Here are the top countries tweeting #WuhanVirus
As the World Health Organisation’s decision-making body, World Health Assembly, goes ahead with the resolution for an independent investigation into the coronavirus pandemic, China has pledged $2 billion to the organisation, saying it will help in the response to the pandemic and the economic and social development over next two years, particularly in developing countries.
The Trump administration has called the pledged amount “a token to distract from calls from a growing number of nations demanding accountability for the Chinese government’s failure to meet its obligations under international health regulations to tell the truth and warn the world of what was coming” and added that “as the source of the outbreak, China has a special responsibility to pay more and to give more”.
Such strong-worded criticism from Washington comes as more and more people tend to believe the virus came from a Chinese lab and they hold the country’s government responsible for the pandemic. A recent poll found that 49% of Americans believed the virus came from a lab and 66% held China responsible for the pandemic. This may explain why 55.2% of all tweets with the hashtag of “Wuhan Virus” have come from the United States.
Like in the United States, in India too, the public sentiment is stacked against China. A poll has found that 67% of Indians hold China responsible for the pandemic and 50% do not believe that calling coronavirus “Chinese virus” or “Wuhan Virus” is racist.
The Kootneeti has found that most of the #WuhanVirus posts on Twitter have come from places with which China has had heightened tensions lately — Hong Kong (15%), India (12.8%), Canada (3.6%), Australia (1.9%), Japan (1.5%), in addition to the United States (55.2%).
Hong Kong witnessed months-long protests against Beijing’s encroachment into its autonomy. Canada has witnessed tense relations with China that have involved retaliatory arrests and firing and departure of ambassadors. As for India, as this story is being written, Indian and Chinese troops are locked in face-offs along the contested India-China border. The United States has long been fighting a trade war with China.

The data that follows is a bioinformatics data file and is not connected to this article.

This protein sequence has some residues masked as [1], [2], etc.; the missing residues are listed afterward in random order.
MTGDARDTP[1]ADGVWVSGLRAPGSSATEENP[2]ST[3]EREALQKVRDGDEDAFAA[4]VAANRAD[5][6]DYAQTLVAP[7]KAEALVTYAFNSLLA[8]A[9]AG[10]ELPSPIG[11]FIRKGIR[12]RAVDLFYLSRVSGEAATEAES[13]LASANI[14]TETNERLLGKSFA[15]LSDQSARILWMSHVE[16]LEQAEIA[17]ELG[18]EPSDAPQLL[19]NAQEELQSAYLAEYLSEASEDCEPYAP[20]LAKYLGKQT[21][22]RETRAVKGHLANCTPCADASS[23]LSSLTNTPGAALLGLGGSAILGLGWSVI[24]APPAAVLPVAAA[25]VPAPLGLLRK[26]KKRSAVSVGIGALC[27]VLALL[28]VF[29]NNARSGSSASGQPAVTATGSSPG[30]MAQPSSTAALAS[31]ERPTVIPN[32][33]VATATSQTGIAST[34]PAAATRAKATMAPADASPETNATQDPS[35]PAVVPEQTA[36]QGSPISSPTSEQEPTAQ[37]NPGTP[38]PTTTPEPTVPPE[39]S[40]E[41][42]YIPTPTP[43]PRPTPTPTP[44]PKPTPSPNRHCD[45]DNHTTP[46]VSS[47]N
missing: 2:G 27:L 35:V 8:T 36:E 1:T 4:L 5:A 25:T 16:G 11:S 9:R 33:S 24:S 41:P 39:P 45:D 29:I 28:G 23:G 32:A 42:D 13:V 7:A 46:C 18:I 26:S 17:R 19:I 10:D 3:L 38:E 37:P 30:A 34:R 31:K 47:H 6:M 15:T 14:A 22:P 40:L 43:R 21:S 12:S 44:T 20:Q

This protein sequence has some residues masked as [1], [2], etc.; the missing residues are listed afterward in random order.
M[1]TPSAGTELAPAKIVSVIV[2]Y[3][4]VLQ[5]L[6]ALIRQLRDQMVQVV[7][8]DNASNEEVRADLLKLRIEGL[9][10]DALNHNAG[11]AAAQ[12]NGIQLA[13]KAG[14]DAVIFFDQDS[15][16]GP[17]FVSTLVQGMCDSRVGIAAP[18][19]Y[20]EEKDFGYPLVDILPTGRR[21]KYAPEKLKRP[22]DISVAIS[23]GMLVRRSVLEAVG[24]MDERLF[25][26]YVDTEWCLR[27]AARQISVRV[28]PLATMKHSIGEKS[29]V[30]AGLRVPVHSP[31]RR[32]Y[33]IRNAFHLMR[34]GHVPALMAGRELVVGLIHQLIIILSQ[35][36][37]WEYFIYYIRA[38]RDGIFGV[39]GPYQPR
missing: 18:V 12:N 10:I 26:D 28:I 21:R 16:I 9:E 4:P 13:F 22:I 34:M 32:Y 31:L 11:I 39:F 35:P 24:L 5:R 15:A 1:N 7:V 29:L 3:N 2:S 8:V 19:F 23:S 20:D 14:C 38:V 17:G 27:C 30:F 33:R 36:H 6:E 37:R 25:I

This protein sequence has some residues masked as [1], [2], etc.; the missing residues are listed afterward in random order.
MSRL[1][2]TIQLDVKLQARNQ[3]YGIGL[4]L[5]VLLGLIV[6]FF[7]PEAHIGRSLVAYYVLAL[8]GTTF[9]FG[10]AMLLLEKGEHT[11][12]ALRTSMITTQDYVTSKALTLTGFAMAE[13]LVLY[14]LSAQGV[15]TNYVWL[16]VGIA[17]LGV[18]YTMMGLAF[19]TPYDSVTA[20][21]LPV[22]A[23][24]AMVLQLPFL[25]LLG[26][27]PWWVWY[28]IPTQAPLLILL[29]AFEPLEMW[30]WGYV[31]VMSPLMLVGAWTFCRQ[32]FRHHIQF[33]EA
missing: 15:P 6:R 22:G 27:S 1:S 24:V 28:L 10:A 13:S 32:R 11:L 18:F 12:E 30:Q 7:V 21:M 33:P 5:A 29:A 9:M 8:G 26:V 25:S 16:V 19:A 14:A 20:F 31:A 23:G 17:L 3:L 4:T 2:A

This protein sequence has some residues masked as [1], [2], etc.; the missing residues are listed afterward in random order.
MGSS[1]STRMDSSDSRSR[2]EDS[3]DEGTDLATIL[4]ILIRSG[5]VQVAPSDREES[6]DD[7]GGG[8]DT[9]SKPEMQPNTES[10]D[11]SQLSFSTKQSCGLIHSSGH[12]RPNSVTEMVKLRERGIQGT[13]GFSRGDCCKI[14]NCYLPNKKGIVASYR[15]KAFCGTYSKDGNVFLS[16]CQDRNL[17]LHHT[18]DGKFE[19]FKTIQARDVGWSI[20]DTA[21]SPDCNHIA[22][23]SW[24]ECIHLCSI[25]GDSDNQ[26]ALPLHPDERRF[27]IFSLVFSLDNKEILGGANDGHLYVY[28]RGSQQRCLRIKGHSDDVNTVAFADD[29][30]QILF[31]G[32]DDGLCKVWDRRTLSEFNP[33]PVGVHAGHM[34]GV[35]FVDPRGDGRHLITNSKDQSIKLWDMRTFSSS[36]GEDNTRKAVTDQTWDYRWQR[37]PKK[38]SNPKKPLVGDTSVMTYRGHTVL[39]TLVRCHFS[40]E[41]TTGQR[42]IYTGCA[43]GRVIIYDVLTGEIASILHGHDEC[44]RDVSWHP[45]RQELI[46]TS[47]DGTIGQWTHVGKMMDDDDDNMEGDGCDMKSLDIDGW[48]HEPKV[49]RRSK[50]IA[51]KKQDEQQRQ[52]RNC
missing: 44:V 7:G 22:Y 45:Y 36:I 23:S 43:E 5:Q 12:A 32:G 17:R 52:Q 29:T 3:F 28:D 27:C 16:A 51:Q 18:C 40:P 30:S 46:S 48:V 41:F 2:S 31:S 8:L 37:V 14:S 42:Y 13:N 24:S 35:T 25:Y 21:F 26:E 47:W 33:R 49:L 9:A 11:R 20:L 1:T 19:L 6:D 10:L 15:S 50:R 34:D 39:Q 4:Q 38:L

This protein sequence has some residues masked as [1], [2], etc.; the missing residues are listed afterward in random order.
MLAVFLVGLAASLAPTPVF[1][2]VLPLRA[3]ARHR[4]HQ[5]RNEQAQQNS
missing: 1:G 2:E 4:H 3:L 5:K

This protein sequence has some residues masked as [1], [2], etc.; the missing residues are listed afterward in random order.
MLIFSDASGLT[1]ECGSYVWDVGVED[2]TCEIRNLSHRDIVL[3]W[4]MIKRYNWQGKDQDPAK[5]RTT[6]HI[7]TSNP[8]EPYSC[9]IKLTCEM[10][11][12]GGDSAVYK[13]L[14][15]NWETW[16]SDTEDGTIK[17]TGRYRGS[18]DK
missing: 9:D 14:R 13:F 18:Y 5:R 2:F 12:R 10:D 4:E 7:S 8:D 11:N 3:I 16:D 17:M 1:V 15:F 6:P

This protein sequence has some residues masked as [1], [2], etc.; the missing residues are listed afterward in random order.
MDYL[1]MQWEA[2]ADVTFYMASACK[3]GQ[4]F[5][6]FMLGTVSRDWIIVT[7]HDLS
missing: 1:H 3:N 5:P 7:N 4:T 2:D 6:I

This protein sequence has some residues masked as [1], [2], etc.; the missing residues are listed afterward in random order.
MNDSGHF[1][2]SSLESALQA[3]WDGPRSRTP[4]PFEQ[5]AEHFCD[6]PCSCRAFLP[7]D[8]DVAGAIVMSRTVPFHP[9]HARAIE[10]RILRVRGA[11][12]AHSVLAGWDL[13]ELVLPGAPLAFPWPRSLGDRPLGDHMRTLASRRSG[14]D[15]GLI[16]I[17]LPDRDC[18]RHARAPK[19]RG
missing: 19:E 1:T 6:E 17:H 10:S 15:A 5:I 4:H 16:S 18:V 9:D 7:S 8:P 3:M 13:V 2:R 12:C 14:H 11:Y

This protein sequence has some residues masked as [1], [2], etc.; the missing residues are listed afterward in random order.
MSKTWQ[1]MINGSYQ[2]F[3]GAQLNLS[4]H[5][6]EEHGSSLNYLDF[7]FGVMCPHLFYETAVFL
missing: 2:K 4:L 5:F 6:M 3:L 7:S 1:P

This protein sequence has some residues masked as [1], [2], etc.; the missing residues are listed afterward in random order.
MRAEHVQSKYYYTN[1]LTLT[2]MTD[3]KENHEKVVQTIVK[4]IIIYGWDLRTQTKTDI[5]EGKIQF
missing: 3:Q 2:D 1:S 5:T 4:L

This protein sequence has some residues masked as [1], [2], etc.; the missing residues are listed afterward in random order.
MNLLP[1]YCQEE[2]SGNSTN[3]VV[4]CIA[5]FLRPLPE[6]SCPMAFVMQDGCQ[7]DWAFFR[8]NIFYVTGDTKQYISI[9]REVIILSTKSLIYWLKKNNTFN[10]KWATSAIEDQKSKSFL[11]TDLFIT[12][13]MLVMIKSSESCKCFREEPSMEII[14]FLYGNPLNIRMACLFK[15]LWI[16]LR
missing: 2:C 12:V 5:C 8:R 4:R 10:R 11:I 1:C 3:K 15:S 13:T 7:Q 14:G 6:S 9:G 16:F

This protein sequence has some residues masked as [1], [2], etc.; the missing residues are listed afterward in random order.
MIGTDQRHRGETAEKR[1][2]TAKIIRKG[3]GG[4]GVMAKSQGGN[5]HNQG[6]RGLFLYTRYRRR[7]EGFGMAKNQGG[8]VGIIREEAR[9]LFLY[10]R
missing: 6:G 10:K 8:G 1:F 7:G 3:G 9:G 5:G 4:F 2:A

Regionally, these are the countries that compete with China. The Quadrilateral Security Dialogue, commonly called the Quad, is a grouping of Australia, India, Japan, and the United States, which is committed to a free, open, and rules-based order in the Indo-Pacific which the United States believes is threatened by Chinese maritime expansionism. These countries together make up for 71.4% of #WuhanVirus posts as per The Kootneeti’s data.
For these countries, the coronavirus pandemic is just the latest in the series of aggressions from Chinese, and #WuhanVirus is an attempt to hammer the view that China should not get away unscathed. Chris Cillizza, CNN’s Editor-at-Large, has commented that President Trump’s push for #ChineseVirus is a “concerted effort by the President and some in his administration to change the public understanding of this as a global pandemic that’s every nation’s responsibility to: China did this.”
China has pushed back against such labelling. In a telephonic conversation with Indian Foreign Minister S Jaishankar, his Chinese counterpart Wang Yi asked India to not use the term Chinese Virus and said such labelling is unacceptable. WHO has made similar appeals.
The countries and the regions that are absent from the #WuhanVirus wagon are largely South Asian countries like Pakistan, and regions like Southeast Asia and South America — places with substantial Chinese investments that would naturally disallow them vocal criticism.
Both China and its competitors see the pandemic as an opportunity. As opposed to its competitors’ attempts to portray China as the place that spread the virus to the world, China, after containing the outbreak in Wuhan, has tried to project itself as an aid-provider to the world rather than as the global spreader. The country has called its response to the world as the making of the “health silk road”.
The #WuhanVirus Vs Coronavirus is, therefore, part of the larger confrontation between the two sides where one sees it as the opportunity to nail China and change the narrative around the People’s Republic, whereas China, in words of Keyu Jin of the London School of Economics, sees this as the “opportunity of the century” to build trust in the world that it has found so difficult to come by.
Data Size: 13142 tweets between May 11 to May 17, 2020 | Data credits: Amal Sinha (Consulting Editor at The Kootneeti). For more details on this data and similar trends please reach out to firstname.lastname@example.org for quotes.
The views and opinions expressed in this article are those of the author and do not necessarily reflect the views of The Kootneeti Team